A change to the Defense Finance and Accounting Service (DFAS) system in early 2021 may have allowed some Thrift Savings Plan (TSP) participants to exceed their contribution limits.
Typically, DFAS automatically returns excess contributions with a manual process. The upcoming system change will automate this process. It’s scheduled to start in the fourth quarter of 2021, according to DFAS1.
But, you may have accidentally overcontributed before these updates were installed.
What Happens if you Overcontributed to your TSP?
If you accidentally over-contributed to your retirement accounts, the IRS will charge you a 6% penalty for each year the excess funds remain in your account.
Here’s what to do to make sure you’re in the clear:
- Check your most recent Leave and Earnings Statement on myPay2 to see how much you’ve invested in your TSP so far this calendar year.
- For 2021, If you’re under 50, that number shouldn’t exceed $19,500. If you’re 50 or older, you can contribute an extra $6,500 in “catch-up” contributions for a total annual limit of $26,000. The IRS can change these limits each year, usually increasing them based on inflation.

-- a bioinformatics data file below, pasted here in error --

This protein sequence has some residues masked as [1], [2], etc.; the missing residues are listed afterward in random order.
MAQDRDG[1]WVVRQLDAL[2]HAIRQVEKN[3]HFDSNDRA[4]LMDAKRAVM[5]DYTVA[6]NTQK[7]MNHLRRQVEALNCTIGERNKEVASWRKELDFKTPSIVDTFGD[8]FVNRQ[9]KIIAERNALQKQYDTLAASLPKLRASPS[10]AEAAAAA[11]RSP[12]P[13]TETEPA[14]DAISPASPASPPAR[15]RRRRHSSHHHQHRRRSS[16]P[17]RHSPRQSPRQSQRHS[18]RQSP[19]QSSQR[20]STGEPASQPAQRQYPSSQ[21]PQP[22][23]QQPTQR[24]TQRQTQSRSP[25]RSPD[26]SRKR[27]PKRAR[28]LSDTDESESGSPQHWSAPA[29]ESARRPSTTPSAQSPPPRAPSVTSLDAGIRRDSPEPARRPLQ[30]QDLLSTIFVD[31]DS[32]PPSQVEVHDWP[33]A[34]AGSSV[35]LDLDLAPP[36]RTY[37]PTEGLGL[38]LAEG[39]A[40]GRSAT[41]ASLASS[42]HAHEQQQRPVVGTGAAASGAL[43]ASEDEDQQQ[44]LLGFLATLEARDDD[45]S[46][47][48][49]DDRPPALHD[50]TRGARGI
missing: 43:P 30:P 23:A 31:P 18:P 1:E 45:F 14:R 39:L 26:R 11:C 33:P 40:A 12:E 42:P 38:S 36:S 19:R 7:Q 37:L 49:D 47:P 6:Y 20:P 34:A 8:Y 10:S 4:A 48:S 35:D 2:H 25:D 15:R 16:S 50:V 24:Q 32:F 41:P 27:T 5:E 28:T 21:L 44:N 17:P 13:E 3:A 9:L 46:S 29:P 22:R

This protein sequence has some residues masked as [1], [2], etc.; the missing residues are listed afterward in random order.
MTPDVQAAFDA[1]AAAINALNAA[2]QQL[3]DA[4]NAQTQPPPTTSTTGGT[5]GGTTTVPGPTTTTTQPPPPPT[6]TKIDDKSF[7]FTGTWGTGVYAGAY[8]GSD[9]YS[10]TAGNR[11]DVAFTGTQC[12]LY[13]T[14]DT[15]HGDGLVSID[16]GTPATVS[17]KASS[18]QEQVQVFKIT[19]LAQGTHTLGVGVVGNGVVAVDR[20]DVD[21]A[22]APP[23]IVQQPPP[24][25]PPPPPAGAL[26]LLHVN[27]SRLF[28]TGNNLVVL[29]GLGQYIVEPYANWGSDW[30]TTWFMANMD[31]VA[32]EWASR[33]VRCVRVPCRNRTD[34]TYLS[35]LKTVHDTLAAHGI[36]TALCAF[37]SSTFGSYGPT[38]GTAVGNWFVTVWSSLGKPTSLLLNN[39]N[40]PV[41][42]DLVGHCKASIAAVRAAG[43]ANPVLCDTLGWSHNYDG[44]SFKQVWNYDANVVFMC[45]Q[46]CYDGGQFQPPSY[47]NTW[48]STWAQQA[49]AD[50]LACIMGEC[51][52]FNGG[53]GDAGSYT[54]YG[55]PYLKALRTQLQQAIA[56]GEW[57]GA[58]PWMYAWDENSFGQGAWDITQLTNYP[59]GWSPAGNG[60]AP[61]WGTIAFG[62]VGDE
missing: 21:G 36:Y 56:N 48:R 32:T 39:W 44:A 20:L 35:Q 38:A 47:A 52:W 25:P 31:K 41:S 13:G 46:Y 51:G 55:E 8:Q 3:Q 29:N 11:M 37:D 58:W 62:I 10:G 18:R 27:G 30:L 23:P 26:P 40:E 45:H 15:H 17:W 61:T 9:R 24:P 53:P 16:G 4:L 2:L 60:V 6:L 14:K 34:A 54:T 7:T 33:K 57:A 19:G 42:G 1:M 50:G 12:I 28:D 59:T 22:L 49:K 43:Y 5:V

- If you haven’t over contributed to your TSP, but you have added to other retirement accounts that are subject to contribution limits (a 401(k), 403(b), 457, or SARSEP), add up your total contributions to be sure you’re under IRS limits.
- If you find you have exceeded your overall contribution limits and you’d like a refund, choose the account that you’d like to receive the refund from.
You have until March 15 to request a contribution refund from your TSP. You can visit your local finance office to discuss your situation and determine whether you need to file a case management system (CMS) case with DFAS.
If you’re looking to request a contribution refund from another retirement plan, contact that specific plan administrator. Their contact information can usually be found on your plan statements or online.
New Changes Automate TSP “Spillovers” and Refunds
This year, DFAS has also implemented a “spillover” method to eliminate the need to make a separate election for catch-up contributions.
For those 50 or older, the new spillover method, which began the first pay period of 2021, should apply excess contributions toward your $6,500 “catch-up.”
The spillover method eliminates your paperwork. Contributors don’t need to fill out a catch-up contribution election or elect to make catch-up contributions through their electronic payroll systems3.
For those under 50, beginning in the fourth quarter of 2021, excess TSP contributions will be refunded automatically. Once you hit your limit, they’ll stop being deducted from your paycheck.
Plan participants can monitor and track their contributions to ensure they’re not exceeding any limits imposed by the IRS.